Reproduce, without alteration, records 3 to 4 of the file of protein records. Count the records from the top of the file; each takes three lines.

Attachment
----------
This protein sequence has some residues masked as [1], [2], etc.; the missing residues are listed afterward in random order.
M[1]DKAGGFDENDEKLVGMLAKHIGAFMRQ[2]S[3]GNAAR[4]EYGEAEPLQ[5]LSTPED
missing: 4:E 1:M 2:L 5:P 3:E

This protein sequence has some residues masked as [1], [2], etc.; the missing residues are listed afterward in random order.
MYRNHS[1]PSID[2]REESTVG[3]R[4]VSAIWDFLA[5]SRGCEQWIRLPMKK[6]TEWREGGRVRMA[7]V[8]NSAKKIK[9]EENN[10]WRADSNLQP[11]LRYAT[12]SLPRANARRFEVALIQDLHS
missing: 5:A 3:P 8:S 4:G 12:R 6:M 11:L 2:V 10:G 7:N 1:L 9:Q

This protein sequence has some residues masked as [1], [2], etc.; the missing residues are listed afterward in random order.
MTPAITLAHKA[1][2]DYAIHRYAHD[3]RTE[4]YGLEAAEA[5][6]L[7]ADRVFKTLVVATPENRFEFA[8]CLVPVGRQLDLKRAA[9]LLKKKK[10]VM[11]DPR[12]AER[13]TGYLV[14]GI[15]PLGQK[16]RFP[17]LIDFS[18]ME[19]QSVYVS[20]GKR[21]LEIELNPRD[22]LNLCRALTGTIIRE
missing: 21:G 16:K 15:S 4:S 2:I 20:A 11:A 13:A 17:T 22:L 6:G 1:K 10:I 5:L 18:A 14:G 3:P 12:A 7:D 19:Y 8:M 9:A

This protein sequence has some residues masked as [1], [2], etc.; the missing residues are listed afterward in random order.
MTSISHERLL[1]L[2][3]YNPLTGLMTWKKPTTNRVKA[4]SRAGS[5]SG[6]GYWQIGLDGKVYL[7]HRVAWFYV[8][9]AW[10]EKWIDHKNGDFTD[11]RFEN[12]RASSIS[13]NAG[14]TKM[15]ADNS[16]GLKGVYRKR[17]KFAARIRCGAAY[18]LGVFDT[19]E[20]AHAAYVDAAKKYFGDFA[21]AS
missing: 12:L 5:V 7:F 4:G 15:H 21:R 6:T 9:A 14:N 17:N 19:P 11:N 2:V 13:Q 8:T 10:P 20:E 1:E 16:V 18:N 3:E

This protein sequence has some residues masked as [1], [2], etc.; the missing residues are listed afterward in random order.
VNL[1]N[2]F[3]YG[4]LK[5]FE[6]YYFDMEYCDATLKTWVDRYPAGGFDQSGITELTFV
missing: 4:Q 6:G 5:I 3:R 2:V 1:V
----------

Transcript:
This protein sequence has some residues masked as [1], [2], etc.; the missing residues are listed afterward in random order.
MTPAITLAHKA[1][2]DYAIHRYAHD[3]RTE[4]YGLEAAEA[5][6]L[7]ADRVFKTLVVATPENRFEFA[8]CLVPVGRQLDLKRAA[9]LLKKKK[10]VM[11]DPR[12]AER[13]TGYLV[14]GI[15]PLGQK[16]RFP[17]LIDFS[18]ME[19]QSVYVS[20]GKR[21]LEIELNPRD[22]LNLCRALTGTIIRE
missing: 21:G 16:K 15:S 4:S 2:I 20:A 11:A 13:A 17:T 22:L 6:G 1:K 10:I 5:L 18:A 14:G 3:P 12:A 7:D 19:Y 8:M 9:A

This protein sequence has some residues masked as [1], [2], etc.; the missing residues are listed afterward in random order.
MTSISHERLL[1]L[2][3]YNPLTGLMTWKKPTTNRVKA[4]SRAGS[5]SG[6]GYWQIGLDGKVYL[7]HRVAWFYV[8][9]AW[10]EKWIDHKNGDFTD[11]RFEN[12]RASSIS[13]NAG[14]TKM[15]ADNS[16]GLKGVYRKR[17]KFAARIRCGAAY[18]LGVFDT[19]E[20]AHAAYVDAAKKYFGDFA[21]AS
missing: 12:L 5:V 7:F 4:G 15:H 21:R 6:T 9:A 14:N 17:N 19:P 11:N 2:V 13:Q 8:T 10:P 20:E 1:E 16:V 18:N 3:E